With only a 6% of kicks to the head and 94% of the kicks to the body I will rather prefer to deflect the kicks with a low gard that use a high guard. I good punch to the midsection hurts but a good kick to the midsection can be devastating.

    Manny
     
  6. Manny

    Manny Senior Master

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    I just lightly read the study and I got some points. I liked alot this.... TKD a form of Korean Martial Art originally designed for warfare and self defense has in recent times become a well recognized sport....

    What about this...TKD requires skill,fitness,and high energy, and it's characterized by it's swift kicking techniques, wich distinguishes it from other forms of martial arts..... Tha's TKD and it will never change, TKD mainly is a kicking MA.

    Here I almost fainted... TKD BB consisted of very low fat body percentages, a high body mass, and above average results for muscle strenght,flexibility, and anaerobic and aerobic capacities.... Ohhhhh my gosh I am screwed/fu.....d, I am fat my flexibility is low and my stamina su....s.

    Oh boy I am a cero about the above mentiones what Am I gona do? Nothing I am not a Olimpic TKD Athlete.... Thanks god!!

    In TKD competitor must be able to move with high velocity,speed and power.... That's why I do not compete anymore jejejejeje.

    The average height of male winers was 1.83, taller atlethes have longer uper and lower limbs, wich translates into longer lever providing them with greater ability to cover a larger area with less energy... well talking about height I am in.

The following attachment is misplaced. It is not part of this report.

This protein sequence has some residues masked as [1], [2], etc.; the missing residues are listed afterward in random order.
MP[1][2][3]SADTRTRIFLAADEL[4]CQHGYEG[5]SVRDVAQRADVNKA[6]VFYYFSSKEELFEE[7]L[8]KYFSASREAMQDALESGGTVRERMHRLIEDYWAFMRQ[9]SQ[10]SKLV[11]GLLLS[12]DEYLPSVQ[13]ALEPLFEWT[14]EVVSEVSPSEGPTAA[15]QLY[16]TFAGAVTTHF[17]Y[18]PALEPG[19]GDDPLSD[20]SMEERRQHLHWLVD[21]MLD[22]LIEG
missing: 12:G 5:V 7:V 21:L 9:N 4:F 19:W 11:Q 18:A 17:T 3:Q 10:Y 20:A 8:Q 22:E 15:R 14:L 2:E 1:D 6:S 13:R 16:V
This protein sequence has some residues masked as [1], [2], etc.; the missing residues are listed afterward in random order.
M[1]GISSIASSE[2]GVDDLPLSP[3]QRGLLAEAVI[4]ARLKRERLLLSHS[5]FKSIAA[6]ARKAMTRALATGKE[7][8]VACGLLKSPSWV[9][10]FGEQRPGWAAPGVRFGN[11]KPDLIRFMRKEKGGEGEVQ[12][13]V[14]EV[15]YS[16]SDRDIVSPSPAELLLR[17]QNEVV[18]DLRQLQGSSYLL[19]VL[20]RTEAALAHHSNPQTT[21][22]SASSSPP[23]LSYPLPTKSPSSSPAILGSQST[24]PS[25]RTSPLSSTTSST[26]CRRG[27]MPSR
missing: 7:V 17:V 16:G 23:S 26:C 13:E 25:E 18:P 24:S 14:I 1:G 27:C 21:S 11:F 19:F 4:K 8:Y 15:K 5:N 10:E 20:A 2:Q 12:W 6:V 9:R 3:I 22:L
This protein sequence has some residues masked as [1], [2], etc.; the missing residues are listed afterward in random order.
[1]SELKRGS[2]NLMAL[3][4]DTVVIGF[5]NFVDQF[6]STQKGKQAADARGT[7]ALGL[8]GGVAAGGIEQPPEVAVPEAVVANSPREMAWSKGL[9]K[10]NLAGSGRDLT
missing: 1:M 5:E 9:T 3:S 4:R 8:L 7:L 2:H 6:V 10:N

However I am not here...The average male winners was 75.8 Kg...... Oh boy bullimic competitors!!!!!

    TKD competition consists of sudden burts of explosive and very powerful movements within a very short time period with short recovery periods wich stresses body anaerobic system.

    This is why people think that TKD is only a kicking sport..... Overall in our study of all techniques used to score were kicks. This was expected due to the emphasis on kicking in TKD....but remember this is about competition.

    Comparisison amoung olimpic games: 2000 Olympic games 98% of all tehcniques used to score were kicks, in these games puching was not encouraged as a technique used to score pints, instead it was a used as atechnique to close an atack or to defend ab attack..... in 2004 the inclusion of gloves encouraged the use of punches to score points, although these changes were implimented, this had no efect on the competitor's desicion to use punches during combatm possibly due to the fact that the athletes were not as accustomed to use punches, since training focuses more on kicking techniques to score. The implementation of gloves may have been more of a protective measure as opposed to encouragin the use of punches as a tecnique to score.

    Afther all the above is natural the regular people see TKD as a full contact kicking sport but a MA/SD system.

    Manny
     
  7. blindsage

    blindsage Master of Arts

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    Methods conform to rules. Punches give no advantage (because of the scoring system), so are used little. Kicks to the legs are generally not allowed. Given these circumstances, leaning back is a much more efficient defense mechanism than blocking when almost all counter-attacks will be medium to high level kicks as well. Hands up accomplishes nothing, there's little to no defensive or offensive advantage. Adding gloves won't change this a whole lot, but giving more weight to punches in scoring will change it a lot over time, although it generally only requires one successful competitor who realizes the advantage of adjusting his/her strategy to cause a lot of change.123